Fortifying Your Customer Contracts
By Max Julian, Attorney at The Gertsburg Law Firm
For business done on the final leg of the chain of commerce—that is, directly to the customer—agreements for the sale of goods or services should be especially well thought out. Customers often lack knowledge of your industry and yet they may be very critical of the goods or services they receive. For this reason, your customer contracts should set reasonable expectations and account for every contingency.
Terms & Conditions
Detailed Description of the Goods or Services. A thorough description of the goods or services to be provided under the contract may help you avoid protracted disputes with disgruntled customers down the road. Be sure to include specifications for your goods and/or define the goal and scope of the services you will provide; you may also want to provide a list of exclusions that describes what you or your products will not do. Where appropriate, include a completion or delivery timetable, although you might consider qualifying the timetable so that completion or delivery dates are “estimated.”
Pricing Terms. Total amounts owed, discounts offered, taxes and penalties assessed, amounts and dates of each payment (assuming the contract has a payment schedule), installation or delivery fees—these items should be standard in every customer contract. For agreements between buyers and sellers with long-term relationships , you might consider including price adjustments to account for market conditions. Conversely, fixed rates may be more appropriate for some output and requirements contracts.
Warranties. Sellers of goods and service providers sometimes find themselves on the hook for fulfilling warranties. Warranties can be either expressly spelled out in the contract’s language, or they can be implied under the law. A baseline express warranty can be the promise to provide a functional product, in which case it would constitute the “basis of the bargain.” Such warranties cannot be disclaimed. Even so, contracts for the sale of goods should limit express warranty recitals as much as possible, and they should carefully disclaim implied warranties such as:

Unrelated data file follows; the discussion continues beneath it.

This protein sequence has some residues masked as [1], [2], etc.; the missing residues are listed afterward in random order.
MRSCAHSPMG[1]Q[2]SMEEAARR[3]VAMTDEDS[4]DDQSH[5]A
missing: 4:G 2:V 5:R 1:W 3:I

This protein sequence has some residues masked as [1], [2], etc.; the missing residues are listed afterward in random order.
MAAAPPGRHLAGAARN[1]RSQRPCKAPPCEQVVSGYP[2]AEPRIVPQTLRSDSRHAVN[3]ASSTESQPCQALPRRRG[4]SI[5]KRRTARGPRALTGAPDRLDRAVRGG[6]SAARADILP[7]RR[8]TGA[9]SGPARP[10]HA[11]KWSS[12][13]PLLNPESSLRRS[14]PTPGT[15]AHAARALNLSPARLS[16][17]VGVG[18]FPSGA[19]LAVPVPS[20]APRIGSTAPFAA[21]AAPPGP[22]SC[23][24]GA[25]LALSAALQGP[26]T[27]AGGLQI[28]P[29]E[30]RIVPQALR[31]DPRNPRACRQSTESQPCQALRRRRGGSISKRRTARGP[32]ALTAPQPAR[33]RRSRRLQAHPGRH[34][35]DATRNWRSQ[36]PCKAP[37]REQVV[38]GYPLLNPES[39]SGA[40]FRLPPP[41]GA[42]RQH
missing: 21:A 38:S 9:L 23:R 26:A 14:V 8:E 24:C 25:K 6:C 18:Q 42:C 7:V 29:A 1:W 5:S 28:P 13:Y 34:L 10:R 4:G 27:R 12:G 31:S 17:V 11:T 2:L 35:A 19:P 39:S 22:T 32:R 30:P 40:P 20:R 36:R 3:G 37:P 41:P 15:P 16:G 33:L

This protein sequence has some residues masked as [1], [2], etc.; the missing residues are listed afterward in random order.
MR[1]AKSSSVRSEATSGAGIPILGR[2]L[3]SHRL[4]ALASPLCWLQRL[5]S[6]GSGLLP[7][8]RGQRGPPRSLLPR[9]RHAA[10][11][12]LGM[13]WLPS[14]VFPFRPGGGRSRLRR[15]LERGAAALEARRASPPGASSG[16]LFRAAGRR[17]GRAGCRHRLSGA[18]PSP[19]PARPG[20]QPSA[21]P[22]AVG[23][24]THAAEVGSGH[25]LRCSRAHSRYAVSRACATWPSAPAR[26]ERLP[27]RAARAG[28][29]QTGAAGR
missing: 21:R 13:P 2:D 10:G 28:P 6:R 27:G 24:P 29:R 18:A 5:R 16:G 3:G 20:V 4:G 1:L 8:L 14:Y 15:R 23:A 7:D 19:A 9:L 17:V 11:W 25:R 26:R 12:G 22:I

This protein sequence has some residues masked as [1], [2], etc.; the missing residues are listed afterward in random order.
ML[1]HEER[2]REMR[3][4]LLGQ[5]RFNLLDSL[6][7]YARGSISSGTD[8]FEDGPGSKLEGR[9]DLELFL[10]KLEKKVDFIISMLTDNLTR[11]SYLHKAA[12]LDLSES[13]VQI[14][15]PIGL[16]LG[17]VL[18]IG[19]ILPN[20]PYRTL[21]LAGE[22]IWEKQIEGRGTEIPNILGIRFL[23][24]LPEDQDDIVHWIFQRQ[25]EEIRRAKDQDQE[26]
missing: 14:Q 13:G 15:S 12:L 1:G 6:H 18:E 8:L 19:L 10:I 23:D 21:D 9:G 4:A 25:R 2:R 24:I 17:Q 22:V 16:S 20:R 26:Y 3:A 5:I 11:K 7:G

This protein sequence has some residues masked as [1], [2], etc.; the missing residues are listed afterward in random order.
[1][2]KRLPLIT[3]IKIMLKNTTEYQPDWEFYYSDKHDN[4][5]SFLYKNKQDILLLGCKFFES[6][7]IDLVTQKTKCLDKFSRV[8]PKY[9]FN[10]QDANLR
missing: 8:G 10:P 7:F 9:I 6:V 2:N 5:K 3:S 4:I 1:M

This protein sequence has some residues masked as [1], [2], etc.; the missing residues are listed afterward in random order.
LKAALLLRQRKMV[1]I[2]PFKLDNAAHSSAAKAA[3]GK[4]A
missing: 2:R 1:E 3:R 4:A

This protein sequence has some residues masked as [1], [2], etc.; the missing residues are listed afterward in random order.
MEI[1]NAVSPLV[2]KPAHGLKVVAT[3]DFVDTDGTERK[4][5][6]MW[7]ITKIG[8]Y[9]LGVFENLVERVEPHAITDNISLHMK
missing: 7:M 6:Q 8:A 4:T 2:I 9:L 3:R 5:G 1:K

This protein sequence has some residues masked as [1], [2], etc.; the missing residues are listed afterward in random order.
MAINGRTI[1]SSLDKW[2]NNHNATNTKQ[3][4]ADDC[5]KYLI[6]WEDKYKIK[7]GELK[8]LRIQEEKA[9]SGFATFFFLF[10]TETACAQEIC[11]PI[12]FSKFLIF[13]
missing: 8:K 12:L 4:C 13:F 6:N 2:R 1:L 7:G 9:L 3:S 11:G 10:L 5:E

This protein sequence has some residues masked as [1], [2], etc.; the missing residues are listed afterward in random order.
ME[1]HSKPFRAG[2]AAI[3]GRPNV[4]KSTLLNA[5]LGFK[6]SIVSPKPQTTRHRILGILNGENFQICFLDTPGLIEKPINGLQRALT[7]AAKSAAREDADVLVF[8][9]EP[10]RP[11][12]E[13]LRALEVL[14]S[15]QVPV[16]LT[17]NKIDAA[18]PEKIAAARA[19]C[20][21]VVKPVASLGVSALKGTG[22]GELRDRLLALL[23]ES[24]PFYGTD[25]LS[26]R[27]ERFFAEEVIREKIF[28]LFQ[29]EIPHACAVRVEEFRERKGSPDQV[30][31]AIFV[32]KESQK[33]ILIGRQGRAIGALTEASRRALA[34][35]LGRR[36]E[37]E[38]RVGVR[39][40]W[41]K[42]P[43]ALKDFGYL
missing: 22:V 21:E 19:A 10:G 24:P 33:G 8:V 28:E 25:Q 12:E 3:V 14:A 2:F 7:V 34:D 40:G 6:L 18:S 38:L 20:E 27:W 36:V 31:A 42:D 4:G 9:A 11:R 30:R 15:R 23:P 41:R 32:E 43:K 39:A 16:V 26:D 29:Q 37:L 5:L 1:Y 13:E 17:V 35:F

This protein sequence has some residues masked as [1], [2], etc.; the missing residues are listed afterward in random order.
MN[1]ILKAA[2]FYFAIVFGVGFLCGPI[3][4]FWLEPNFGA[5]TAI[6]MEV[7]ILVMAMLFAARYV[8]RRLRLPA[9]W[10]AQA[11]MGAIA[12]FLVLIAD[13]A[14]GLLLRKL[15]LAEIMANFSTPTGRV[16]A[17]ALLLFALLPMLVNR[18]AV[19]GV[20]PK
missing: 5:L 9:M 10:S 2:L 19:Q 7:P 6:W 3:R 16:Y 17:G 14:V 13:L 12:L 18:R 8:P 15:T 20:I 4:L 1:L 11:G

• Freedom from defects (by stating that the item is sold “as is” or “with all faults”);
• Merchantability (by specifically referencing “merchantability”); and
• Fitness for a particular purpose.
Importantly, disclaimers of implied warranties must be CONSPICUOUSLY WRITTEN into the contract. If you plan on including a repair or return warranty, you should consider what is normal in your industry.
Limitations on Liability. Beyond those warranties that you’re required to and comfortable making, you want to limit your liability to the customer as much as possible. A good start would be capping the buyer’s maximum recoverable money damages at the purchase price of the goods or service. You can (and probably should) also exclude consequential, punitive, and speculative damages. Depending on the breadth of the limited liability statement, some elements of the provision may not be enforceable; however, it does not hurt to include strong language as long as you also include a severability or separability clause. Severability clauses prevent unenforceable clauses from rendering surrounding language (as well as the entire contract) unenforceable.
Intellectual Property Ownership. If you utilize your patents, trademarks, copyrights, or trade secrets to provide your goods or services, it is extremely important to assert your ownership of the underlying intellectual property. After all, the customer is purchasing a good or service from you—not the underlying blueprints, branding, etc.
Dispute Resolution Procedures. Requiring the parties to adhere to a contractual dispute resolution procedure can help avoid escalating disputes with customers to costly litigation. If a dispute does arise, it may be a good idea to require mediation before litigation or arbitration instead of litigation, especially if the controversy involves a large sum of money. Mediation allows for early negotiations outside of the court system, and it can save you substantial legal fees; whereas arbitration is a cheaper, more streamlined alternative to litigation.